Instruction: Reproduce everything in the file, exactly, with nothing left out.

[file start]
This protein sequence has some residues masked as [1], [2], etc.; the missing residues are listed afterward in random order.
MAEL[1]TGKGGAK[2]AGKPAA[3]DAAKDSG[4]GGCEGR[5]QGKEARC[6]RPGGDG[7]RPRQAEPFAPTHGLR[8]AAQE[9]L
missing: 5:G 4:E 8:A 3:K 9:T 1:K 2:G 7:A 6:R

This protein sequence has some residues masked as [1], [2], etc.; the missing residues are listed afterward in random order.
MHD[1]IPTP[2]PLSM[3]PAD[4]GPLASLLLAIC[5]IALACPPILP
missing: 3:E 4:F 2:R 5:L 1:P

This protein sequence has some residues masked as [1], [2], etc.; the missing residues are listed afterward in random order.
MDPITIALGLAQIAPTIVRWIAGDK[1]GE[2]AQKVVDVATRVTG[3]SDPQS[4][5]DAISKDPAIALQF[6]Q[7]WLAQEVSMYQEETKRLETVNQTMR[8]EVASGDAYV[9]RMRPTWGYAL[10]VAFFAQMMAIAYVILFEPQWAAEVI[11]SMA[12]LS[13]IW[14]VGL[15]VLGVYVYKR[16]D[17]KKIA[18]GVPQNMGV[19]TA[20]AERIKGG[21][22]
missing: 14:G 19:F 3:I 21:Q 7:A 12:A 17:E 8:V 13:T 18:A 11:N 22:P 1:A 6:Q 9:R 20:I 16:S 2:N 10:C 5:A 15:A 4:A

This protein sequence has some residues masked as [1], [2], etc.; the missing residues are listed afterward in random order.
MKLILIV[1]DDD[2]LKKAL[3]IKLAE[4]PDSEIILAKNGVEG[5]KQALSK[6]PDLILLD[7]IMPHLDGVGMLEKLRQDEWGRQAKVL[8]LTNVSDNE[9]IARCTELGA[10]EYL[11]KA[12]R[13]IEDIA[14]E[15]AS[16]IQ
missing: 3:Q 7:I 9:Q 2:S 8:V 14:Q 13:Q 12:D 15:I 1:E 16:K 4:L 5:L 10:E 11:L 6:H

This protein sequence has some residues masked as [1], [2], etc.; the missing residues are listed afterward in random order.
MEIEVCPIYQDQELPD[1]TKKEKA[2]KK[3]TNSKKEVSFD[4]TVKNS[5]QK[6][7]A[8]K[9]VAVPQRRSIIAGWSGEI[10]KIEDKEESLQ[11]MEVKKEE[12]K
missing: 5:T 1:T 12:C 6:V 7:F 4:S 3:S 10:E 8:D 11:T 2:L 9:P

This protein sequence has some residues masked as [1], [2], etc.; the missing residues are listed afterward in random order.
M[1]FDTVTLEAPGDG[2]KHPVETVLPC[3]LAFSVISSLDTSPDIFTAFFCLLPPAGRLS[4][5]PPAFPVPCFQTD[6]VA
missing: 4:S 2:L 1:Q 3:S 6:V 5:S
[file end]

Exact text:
This protein sequence has some residues masked as [1], [2], etc.; the missing residues are listed afterward in random order.
MAEL[1]TGKGGAK[2]AGKPAA[3]DAAKDSG[4]GGCEGR[5]QGKEARC[6]RPGGDG[7]RPRQAEPFAPTHGLR[8]AAQE[9]L
missing: 5:G 4:E 8:A 3:K 9:T 1:K 2:G 7:A 6:R

This protein sequence has some residues masked as [1], [2], etc.; the missing residues are listed afterward in random order.
MHD[1]IPTP[2]PLSM[3]PAD[4]GPLASLLLAIC[5]IALACPPILP
missing: 3:E 4:F 2:R 5:L 1:P

This protein sequence has some residues masked as [1], [2], etc.; the missing residues are listed afterward in random order.
MDPITIALGLAQIAPTIVRWIAGDK[1]GE[2]AQKVVDVATRVTG[3]SDPQS[4][5]DAISKDPAIALQF[6]Q[7]WLAQEVSMYQEETKRLETVNQTMR[8]EVASGDAYV[9]RMRPTWGYAL[10]VAFFAQMMAIAYVILFEPQWAAEVI[11]SMA[12]LS[13]IW[14]VGL[15]VLGVYVYKR[16]D[17]KKIA[18]GVPQNMGV[19]TA[20]AERIKGG[21][22]
missing: 14:G 19:F 3:I 21:Q 7:A 12:A 17:E 8:V 13:T 18:A 11:N 22:P 1:A 6:Q 9:R 20:I 16:S 2:N 10:C 5:A 15:A 4:A

This protein sequence has some residues masked as [1], [2], etc.; the missing residues are listed afterward in random order.
MKLILIV[1]DDD[2]LKKAL[3]IKLAE[4]PDSEIILAKNGVEG[5]KQALSK[6]PDLILLD[7]IMPHLDGVGMLEKLRQDEWGRQAKVL[8]LTNVSDNE[9]IARCTELGA[10]EYL[11]KA[12]R[13]IEDIA[14]E[15]AS[16]IQ
missing: 3:Q 7:I 9:Q 2:S 8:V 14:Q 13:Q 12:D 15:I 1:E 16:K 4:L 5:L 10:E 11:L 6:H

This protein sequence has some residues masked as [1], [2], etc.; the missing residues are listed afterward in random order.
MEIEVCPIYQDQELPD[1]TKKEKA[2]KK[3]TNSKKEVSFD[4]TVKNS[5]QK[6][7]A[8]K[9]VAVPQRRSIIAGWSGEI[10]KIEDKEESLQ[11]MEVKKEE[12]K
missing: 5:T 1:T 12:C 6:V 7:F 4:S 3:S 10:E 8:D 11:T 2:L 9:P

This protein sequence has some residues masked as [1], [2], etc.; the missing residues are listed afterward in random order.
M[1]FDTVTLEAPGDG[2]KHPVETVLPC[3]LAFSVISSLDTSPDIFTAFFCLLPPAGRLS[4][5]PPAFPVPCFQTD[6]VA
missing: 4:S 2:L 1:Q 3:S 6:V 5:S